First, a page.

As our Community of Learning/ Kāhui Ako develops and builds on collaborative practice between our schools and between teachers in our schools, we recognise and acknowledge the importance of forming close and meaningful relationships with our whānau and Tauranga Moana iwi.

New Learning Support framework Co-construction and Trial 

Our Community of Learning/ Kāhui Ako has been asked by the Ministry of Education to assist in the development of a new framework for Learning Support. This replaces what used to be known as Special Education and the intent is to create a new streamlined system for parents and schools to access support for students with Learning Support needs.

We have combined with the Whakatane and Taupo Communities of Learning/ Kāhui Ako in co-constructing and trialling a new system for referrals and support.

Community of Learning/ Kāhui Ako working groups

Our Community of Learning/ Kāhui Ako is organised into four broad levels and led by learning mentors nominated by and drawn from the nine  schools in our Community  of Learning/ Kāhui Ako.

The learning mentors are deputy principals and senior leaders in their own school whose role is to mentor and give advice and guidance to our new across-school and within-school teachers. We have a combination of learning mentors and across-school teachers in each of the following levels and working groups:

ECE through Year 1 to Year 3, Year 4 to Year 6, Year 7 and Year 8, Year 9 to Year 13.

The across-school teachers have been meeting with their learning mentors to develop action plans for collaborative practice across our nine schools.

The focus for the ECE to Year 3 area is the development of oral language and good progress is being made in linking ECEs with our teachers in years 1 to 3.

The focus for Years 4 to 6, Years 7 and 8 and Years 9 to 13 is writing. The learning mentors in these areas have brought together student data from across the Community of Learning/ Kāhui Ako and are now developing actions for building teacher capacity in specific areas of writing using the Learning Progressions as a basis.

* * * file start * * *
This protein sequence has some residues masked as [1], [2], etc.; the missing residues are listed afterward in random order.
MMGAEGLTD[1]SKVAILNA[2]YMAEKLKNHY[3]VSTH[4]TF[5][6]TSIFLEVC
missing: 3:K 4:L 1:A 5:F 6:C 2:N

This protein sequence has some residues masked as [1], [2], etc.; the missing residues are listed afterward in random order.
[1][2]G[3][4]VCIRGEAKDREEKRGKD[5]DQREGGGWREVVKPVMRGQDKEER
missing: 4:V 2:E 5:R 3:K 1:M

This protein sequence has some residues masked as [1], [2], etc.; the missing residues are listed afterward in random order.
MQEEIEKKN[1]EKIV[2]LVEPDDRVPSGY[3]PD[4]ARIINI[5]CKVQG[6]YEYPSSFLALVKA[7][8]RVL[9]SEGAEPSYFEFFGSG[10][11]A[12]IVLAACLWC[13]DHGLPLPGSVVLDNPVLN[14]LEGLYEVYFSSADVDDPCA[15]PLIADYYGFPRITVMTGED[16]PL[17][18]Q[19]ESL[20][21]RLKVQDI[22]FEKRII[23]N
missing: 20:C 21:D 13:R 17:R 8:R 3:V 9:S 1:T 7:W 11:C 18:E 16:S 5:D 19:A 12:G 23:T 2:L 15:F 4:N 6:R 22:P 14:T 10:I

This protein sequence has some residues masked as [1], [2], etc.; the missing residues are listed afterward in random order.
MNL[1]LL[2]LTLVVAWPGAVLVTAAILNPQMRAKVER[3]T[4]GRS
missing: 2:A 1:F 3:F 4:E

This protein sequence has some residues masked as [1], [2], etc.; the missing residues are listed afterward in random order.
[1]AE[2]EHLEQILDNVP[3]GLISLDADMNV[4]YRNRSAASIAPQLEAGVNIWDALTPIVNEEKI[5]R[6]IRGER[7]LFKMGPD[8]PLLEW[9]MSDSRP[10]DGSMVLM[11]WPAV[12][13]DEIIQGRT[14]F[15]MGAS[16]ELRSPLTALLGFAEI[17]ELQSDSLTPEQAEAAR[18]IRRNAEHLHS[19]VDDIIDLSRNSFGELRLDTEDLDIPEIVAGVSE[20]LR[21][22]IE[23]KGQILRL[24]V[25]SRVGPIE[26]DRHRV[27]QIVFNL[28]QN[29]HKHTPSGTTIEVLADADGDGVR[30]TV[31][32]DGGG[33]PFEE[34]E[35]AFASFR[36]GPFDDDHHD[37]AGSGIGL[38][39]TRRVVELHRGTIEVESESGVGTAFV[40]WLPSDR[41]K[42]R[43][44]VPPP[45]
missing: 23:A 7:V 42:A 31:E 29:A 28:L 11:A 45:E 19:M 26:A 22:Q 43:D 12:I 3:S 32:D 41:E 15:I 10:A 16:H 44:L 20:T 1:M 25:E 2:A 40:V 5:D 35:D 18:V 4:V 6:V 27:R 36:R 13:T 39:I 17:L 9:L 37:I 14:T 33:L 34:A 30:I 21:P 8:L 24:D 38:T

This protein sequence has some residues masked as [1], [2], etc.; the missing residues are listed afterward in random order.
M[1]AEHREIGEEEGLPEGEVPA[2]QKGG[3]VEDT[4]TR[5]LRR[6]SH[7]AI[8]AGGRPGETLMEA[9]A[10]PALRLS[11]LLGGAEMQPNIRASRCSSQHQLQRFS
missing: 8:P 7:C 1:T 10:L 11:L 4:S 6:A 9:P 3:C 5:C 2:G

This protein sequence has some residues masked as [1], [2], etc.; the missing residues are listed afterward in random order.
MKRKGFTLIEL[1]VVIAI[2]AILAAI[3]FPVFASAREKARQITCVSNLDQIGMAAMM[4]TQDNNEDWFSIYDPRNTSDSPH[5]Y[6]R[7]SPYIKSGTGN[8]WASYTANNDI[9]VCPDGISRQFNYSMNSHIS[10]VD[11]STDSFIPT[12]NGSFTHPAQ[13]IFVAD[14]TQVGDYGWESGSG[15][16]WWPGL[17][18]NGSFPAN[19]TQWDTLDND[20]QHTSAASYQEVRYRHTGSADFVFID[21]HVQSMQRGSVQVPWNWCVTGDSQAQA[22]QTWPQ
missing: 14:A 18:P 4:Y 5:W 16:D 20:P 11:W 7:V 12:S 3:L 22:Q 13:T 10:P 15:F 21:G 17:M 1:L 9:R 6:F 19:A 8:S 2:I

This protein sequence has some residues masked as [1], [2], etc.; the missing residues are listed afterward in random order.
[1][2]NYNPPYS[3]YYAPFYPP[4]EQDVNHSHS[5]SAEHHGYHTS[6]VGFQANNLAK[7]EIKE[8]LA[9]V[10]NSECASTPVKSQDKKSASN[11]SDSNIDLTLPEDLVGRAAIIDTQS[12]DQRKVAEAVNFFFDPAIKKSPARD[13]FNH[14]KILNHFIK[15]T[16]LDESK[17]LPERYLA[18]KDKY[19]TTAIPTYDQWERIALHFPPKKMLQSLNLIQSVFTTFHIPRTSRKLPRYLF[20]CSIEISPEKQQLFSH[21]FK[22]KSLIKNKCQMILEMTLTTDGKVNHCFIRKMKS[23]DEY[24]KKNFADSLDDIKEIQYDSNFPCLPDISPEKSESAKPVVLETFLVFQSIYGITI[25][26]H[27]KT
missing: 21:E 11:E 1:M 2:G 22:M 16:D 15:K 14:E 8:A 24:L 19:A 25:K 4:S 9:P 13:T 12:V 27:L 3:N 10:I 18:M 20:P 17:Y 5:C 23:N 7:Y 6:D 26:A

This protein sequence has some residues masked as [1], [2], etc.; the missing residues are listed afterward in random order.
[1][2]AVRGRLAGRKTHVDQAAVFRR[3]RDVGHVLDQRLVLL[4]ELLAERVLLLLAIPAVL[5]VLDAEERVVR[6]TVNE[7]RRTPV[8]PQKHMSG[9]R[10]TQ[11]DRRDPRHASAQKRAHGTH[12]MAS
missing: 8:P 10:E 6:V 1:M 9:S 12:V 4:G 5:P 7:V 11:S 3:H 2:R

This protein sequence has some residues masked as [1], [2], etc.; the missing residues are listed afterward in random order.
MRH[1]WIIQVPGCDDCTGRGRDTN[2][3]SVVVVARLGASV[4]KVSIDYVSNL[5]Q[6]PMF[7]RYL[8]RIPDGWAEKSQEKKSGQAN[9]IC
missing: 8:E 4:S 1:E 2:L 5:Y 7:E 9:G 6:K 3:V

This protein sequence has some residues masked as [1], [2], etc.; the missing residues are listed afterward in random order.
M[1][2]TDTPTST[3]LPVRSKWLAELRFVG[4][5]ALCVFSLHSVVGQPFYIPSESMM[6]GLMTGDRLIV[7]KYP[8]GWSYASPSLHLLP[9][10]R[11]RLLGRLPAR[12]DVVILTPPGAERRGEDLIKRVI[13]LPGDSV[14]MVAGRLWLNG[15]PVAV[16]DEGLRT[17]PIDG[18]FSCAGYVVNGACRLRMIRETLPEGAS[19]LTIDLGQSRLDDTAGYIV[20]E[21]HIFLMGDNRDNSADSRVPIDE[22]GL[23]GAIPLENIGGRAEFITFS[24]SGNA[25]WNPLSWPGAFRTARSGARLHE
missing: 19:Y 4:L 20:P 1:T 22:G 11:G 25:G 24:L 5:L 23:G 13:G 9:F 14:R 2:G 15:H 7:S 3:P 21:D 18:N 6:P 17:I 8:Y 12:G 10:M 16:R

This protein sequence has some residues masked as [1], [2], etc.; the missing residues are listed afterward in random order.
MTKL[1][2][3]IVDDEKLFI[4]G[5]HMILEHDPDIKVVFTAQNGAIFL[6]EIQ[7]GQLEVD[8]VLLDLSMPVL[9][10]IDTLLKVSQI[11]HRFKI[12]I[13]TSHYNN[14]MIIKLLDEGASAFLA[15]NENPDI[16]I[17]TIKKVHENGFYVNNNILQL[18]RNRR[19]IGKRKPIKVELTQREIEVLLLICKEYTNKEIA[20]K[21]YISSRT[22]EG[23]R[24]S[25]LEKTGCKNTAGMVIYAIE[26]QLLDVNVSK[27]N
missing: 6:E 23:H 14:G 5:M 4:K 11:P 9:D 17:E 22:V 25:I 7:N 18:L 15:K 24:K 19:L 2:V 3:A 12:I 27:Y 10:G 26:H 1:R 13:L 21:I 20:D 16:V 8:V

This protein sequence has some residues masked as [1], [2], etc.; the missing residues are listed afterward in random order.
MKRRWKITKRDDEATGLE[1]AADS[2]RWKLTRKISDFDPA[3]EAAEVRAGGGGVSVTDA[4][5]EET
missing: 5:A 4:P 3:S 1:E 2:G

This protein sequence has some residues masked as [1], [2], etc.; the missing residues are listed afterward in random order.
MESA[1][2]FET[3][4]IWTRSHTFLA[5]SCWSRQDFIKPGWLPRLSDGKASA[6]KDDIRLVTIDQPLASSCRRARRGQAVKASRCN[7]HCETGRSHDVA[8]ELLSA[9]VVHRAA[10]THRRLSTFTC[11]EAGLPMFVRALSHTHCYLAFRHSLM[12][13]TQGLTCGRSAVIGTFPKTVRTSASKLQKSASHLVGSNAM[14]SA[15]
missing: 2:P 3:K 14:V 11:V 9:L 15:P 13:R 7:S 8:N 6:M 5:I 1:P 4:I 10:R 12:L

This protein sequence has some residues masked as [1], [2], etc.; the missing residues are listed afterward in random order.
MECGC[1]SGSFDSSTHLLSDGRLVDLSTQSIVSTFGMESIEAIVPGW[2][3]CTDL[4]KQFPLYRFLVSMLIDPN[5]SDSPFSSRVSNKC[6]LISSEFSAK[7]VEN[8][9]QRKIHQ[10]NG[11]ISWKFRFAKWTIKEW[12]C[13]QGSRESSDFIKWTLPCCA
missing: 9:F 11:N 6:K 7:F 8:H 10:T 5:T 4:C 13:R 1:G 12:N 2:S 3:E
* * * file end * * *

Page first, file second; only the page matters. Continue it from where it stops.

We are starting to see collaborative practice within each level, across the levels and between English and Maori Medium schools and classes.

Teachers in each school can expect to become more involved as the across-school teachers make contact with them and start leading collaborative practice across our collective schools.

The intent is to have all teachers and school leaders working collaboratively within and across our schools in partnership with our key stakeholders: parents and students in lifting student achievement in the achievement challenges above.

Professional development for teachers

A lot of professional development is happening within and across our schools in oral language, writing, and mathematics. Our schools have begun to work together in delivering professional development to all teachers in our Community of Learning/ Kāhui Ako  and we are seeing the benefit of collaboration and the sharing ideas between teachers as they meet and work with colleagues from other schools in our Community of Learning/ Kāhui Ako.

Student well being / Hauora as an overall focus

Now we are up and running in the collaboration between schools, we are turning our attention to student well-being as an overall focus. This includes the students’ self-efficacy, sense of belonging, valuing each student’s culture, attendance at school, engagement with their learning, having a growth mind-set and emotional resilience.